It makes no sense to leave a team that has been a Superbowl Contending Team for most of the years you have been with them and have consistently been a top offense in the league even when he was hurt, suspended, or out. That’s the sign of a well rounded system that you won’t find in every franchise. Sometimes, you have to ask yourself how important is the money over the legacy?

The Saints

It also presents the continuation of an ugly trend in the Saints front office. Players who prove themselves loyal to the franchise get traded at the very moment they should be rewarded by the franchise. The chemistry that Mark Ingram brings to the locker room is worth the extra $1M per year. At least half of that. He was a workhorse for the organization during his prime years and even when the team found the likes of Alvin Kamara and Adrian Peterson he never declined. He worked harder to prove he should remain a constant. Some of the most magical moments in Saints games were made by this one player. It was just last season we watched him drag three players down the field into the endzone. These kind of players can’t be duplicated so easily.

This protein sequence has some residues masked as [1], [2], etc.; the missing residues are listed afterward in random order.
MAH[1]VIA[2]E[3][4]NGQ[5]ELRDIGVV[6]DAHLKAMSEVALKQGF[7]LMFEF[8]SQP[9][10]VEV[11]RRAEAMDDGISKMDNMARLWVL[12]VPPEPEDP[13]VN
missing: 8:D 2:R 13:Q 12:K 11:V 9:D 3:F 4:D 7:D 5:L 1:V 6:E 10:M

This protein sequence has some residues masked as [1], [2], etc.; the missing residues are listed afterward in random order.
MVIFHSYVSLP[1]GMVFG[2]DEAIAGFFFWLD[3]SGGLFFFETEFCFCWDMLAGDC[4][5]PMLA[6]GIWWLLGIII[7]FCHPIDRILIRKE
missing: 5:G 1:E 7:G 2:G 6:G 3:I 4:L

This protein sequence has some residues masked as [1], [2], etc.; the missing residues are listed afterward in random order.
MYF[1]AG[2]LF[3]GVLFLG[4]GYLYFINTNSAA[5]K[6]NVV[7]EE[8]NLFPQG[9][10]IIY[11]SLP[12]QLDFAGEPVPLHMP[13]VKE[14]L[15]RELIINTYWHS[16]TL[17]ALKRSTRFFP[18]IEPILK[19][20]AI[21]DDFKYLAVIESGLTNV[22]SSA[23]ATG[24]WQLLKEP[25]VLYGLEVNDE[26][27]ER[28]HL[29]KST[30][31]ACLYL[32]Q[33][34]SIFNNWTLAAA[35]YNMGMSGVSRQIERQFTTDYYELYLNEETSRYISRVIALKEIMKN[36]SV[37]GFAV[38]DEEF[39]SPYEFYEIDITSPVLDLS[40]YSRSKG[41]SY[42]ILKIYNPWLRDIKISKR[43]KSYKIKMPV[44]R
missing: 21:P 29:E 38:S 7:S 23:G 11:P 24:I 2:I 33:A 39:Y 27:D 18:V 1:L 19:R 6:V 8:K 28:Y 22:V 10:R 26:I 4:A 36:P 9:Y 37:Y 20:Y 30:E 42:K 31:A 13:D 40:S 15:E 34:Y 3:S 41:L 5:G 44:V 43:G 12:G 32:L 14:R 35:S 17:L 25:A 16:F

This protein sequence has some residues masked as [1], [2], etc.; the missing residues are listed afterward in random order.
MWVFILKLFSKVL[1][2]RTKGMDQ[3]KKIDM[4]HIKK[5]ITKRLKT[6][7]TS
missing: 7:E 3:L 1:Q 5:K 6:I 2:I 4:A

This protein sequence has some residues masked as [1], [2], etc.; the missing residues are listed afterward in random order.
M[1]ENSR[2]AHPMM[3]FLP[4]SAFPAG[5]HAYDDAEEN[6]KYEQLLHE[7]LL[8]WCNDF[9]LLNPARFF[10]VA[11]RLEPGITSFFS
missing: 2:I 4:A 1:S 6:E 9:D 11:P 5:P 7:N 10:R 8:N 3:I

What’s the use of paying a player less just to save money if that person is not guaranteed to produce what the person you already have has proven to produce? It’s like leaving a good woman for a new woman. The new woman may have possibilities but there is no gurantee that the new woman can do what the person you have has already proven she can do well.